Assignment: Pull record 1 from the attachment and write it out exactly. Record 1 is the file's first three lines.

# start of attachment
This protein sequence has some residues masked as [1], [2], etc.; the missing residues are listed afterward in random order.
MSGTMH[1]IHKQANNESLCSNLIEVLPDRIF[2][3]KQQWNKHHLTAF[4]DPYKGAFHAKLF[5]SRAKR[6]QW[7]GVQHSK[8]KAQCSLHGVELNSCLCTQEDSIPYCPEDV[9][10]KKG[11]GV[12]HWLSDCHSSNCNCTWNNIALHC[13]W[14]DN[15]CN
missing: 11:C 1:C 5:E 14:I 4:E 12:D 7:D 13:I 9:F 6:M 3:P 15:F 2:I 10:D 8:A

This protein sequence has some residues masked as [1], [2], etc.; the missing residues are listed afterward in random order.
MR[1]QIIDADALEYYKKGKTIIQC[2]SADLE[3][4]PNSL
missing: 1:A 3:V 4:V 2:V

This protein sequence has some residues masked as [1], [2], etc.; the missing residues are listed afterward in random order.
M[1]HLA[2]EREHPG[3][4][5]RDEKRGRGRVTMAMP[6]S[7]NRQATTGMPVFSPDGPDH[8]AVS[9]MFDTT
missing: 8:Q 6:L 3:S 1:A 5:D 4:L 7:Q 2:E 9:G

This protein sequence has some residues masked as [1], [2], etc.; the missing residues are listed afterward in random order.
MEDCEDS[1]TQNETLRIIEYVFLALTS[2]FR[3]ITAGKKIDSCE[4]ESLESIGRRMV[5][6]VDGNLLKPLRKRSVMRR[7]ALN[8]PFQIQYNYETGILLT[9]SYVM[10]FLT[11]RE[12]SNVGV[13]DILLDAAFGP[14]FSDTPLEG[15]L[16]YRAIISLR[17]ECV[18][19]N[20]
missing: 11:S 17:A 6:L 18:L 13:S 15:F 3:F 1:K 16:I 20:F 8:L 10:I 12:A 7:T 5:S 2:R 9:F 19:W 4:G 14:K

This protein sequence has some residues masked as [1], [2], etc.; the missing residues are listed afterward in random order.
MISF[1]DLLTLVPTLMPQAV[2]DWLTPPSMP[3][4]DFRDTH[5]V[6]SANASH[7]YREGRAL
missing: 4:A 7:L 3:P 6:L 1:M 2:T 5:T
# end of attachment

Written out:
This protein sequence has some residues masked as [1], [2], etc.; the missing residues are listed afterward in random order.
MSGTMH[1]IHKQANNESLCSNLIEVLPDRIF[2][3]KQQWNKHHLTAF[4]DPYKGAFHAKLF[5]SRAKR[6]QW[7]GVQHSK[8]KAQCSLHGVELNSCLCTQEDSIPYCPEDV[9][10]KKG[11]GV[12]HWLSDCHSSNCNCTWNNIALHC[13]W[14]DN[15]CN
missing: 11:C 1:C 5:E 14:I 4:E 12:D 7:D 13:I 9:F 6:M 3:P 15:F 2:I 10:D 8:A